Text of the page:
Lessons Learned Playing Freecell

FReecell1Okay, now you know I’ve completely freaked out and am ready to frolic with the jolly green giants and pink elephants dancing around my study, right?

Actually, no. I think I’m as sane as I’ve ever been – which is always a subject open to discussion and fiercely opposed opinion.  Basically, I’m not helping myself am I?

No,? So let’s get to the point. Many, many authors play Freecell. In fact I am amazed at how many (novelists in particular) use games such as this to get their brains into gear. I’m not alone. When I tire of Freecell, I turn to  Solitaire, Spider Solitaire and Mahjong.

I play and use them like ‘thinking music’. Remember the old quiz shows that used to offer thinking music?  I play when I’m stuck in a scene, I play to warm up for the day and I play when I’m plotting out future scenes (in my head). I play to clear my head – to get away from the work at hand – to give myself another perspective.

So, what have I learned?

  1. PLAN YOUR MOVES.  This helps me in life and in work. Madly moving cards around usually ends up as a waste of time and me facing a brick wall. Planning saves a load of time. Even if you’re a pantser, know what you want that day’s writing to achieve.

Freecell2

  1. YOU CAN’T FORCE AN OUTCOME. I sit in airports a lot. A LOT. To chase the boredom, and occasionally play (Freecell) favourites where I’ll determine that the first king to start its own row will be red. And I’ve learned too many times that I can’t force that to happen.  In other words, manipulating a scene for a specific purpose (to make life easier for me the author) won’t work. In the game I’ll be at a brick wall and that red king will mock me.   In my work, that forced scene will be just as obvious as that red king, and it will jar in the story. The story won’t work.
  1. MOST SCENES CAN BE REDEEMED. Quite often I’ll play a game and then suddenly that pesky “There are No More Moves’ message flashes at me. Do I give in? No way. I sit and undo every move right back to the beginning – or to where I think I went wrong  (which is almost always the beginning ) and start again. This time I’ll look at different moves, study the format more closely, plan ahead. This is exactly what can happen with a scene that doesn’t work. If you believe in it and if it has a specific purpose (furthers the story, reveals character etc) then go back to the start and work it again. Perhaps it’s the viewpoint choice that’s sent it awry. Maybe it’s the tone. Maybe it’s in the wrong place.  Too soon in the story.
  1. WATCH YOUR PACING. Sometimes I want to move more cards than I’m allowed to. freecell3And I’m annoyed. But you know, it’s more than just rules – I see this as pacing. In our story pacing is of the utmost importance. Moving too fast can be wholly detrimental to your story. Just as dragging out scenes that ultimately put the reader to sleep. Be aware of when you can move fast and offload a heap of cards – and when you need to move slowly. One card at a time.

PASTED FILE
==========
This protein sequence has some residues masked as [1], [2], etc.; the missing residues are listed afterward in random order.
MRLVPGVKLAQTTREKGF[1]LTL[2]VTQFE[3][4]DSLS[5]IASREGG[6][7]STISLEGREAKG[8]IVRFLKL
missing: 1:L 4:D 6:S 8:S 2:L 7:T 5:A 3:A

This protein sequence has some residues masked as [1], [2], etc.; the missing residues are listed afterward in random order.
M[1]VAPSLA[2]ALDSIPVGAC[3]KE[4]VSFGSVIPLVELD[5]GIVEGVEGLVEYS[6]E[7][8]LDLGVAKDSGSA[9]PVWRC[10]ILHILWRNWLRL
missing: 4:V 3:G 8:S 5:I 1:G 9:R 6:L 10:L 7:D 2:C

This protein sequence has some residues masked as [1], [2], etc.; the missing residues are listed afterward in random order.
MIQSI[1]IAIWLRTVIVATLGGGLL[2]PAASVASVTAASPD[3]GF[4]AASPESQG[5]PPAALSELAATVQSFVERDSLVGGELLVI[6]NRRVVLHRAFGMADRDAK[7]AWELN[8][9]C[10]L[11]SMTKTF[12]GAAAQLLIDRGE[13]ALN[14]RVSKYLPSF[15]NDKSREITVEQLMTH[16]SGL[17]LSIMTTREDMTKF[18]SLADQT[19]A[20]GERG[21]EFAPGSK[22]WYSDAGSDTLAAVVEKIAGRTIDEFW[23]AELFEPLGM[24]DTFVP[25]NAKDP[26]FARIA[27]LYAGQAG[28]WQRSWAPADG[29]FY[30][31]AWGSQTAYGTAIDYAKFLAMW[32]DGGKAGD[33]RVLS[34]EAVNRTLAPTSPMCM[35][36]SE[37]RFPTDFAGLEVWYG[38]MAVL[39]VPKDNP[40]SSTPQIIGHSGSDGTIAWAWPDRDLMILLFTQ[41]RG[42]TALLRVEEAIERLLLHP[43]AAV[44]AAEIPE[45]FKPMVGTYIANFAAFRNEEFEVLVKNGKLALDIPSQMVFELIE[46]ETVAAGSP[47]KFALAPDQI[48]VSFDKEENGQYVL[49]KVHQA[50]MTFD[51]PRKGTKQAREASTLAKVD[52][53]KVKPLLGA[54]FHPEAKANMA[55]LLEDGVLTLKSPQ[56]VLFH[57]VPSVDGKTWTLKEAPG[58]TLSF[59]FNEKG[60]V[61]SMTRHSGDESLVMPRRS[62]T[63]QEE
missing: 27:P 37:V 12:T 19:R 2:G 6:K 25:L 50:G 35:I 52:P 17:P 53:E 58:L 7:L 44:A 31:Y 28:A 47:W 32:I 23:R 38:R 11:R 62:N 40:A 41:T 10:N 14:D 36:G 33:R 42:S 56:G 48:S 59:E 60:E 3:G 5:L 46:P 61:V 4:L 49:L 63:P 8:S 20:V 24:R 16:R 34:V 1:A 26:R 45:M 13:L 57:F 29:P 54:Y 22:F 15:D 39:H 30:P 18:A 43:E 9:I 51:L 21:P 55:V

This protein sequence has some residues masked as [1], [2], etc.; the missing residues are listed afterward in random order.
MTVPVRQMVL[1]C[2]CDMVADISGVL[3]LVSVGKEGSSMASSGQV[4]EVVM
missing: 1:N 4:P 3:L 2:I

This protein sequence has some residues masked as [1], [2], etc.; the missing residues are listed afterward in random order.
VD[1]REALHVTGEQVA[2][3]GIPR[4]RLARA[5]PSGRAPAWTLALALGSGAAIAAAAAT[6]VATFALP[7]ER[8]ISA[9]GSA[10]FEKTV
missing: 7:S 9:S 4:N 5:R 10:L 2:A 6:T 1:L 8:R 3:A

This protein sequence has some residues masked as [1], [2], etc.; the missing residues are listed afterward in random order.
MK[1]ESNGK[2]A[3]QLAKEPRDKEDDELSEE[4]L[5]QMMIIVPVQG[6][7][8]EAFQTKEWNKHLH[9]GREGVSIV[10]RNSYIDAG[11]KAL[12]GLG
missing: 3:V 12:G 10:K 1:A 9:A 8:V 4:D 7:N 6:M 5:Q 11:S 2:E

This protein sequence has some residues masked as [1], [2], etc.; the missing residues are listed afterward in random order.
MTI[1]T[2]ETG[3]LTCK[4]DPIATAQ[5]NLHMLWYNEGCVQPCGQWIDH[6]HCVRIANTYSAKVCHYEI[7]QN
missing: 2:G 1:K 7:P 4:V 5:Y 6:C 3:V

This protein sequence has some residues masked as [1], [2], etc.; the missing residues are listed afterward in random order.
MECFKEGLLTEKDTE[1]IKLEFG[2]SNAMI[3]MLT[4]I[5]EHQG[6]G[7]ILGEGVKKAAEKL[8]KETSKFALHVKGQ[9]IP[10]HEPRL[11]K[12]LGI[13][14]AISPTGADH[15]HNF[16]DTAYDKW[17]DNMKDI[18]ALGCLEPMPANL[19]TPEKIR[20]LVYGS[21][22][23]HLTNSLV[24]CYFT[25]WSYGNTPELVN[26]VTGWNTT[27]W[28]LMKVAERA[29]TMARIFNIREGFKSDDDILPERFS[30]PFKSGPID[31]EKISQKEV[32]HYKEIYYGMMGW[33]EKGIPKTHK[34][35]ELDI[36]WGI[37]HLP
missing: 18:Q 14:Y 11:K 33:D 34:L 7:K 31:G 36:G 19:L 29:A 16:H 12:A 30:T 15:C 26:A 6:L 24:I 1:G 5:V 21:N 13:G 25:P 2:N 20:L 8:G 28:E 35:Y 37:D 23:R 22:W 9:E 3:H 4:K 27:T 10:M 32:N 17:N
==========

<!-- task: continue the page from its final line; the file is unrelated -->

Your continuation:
1. GOALS ARE IMPORTANT. I have a very high success percentage (93%) because I always go back and ensure I win every game. Those % that I’m down on occurred before I started viewing the game from this new perspective, and are result of unfinished games, abandoned rather than lost/failed.  Now though, I ensure I NEVER not win. And that has actually strengthened my view of my goals. I always set goals, always have – and mostly try to achieve them. Now, I’ve taken that determination over to other areas of my life. I kid you not – this has had a profound effect, and this is from someone who has always been fairly diligent!
  1. ALWAYS LEAVE BREATHING ROOM.  This is more about life and finances than about writing. I never fill all those four boxes up in the top left hand corner. I call that the holding bay –I have no idea if it has an official name.  Fill that holding bay and you’re often in trouble – no room to move. Same as with your debts and credit cards. Fill them to the max and you have no wriggle room if something goes wrong.  Similarly, squeezing as much into every day is great – but if it involves responsibilities to other people try to space them. Why risk burn out, or loss of faith or respect from these people you may let down when simply asking for an extra day or so might have saved you all that. Probably you’ll get the work done early or on time then, because you’ve reduced the pressure on yourself. And then you  find yourself with a bit if free time! Win! (Maybe even a few minutes for a quick game of Freecell!! Ha!)
  1. LEARN WHEN ENOUGH IS ENOUGH. Prioritise. I also know people who spend WAY too much time paying games – and that frightens me.   Allow yourself only a set time or a set number of games. Be in charge – don’t let other things distract you or leech time from your real work. Being an expert at Freecell won’t build your career. It won’t pay your bills. And you could end up hating yourself. These things can become addictive. So, enjoy but be aware of those things that can eat your time: Email, surfing the net, playing games. Get to the end of every day and despite whether the writing flowed or had to be gouged out with a blunt instrument, be able to look back with the satisfaction that you gave that day your ‘all’. That you couldn’t have done better.

Question: Do you think I’m crazy? Ha! Too easy, right?

Harder question: Have you learned anything from an unexpected source?

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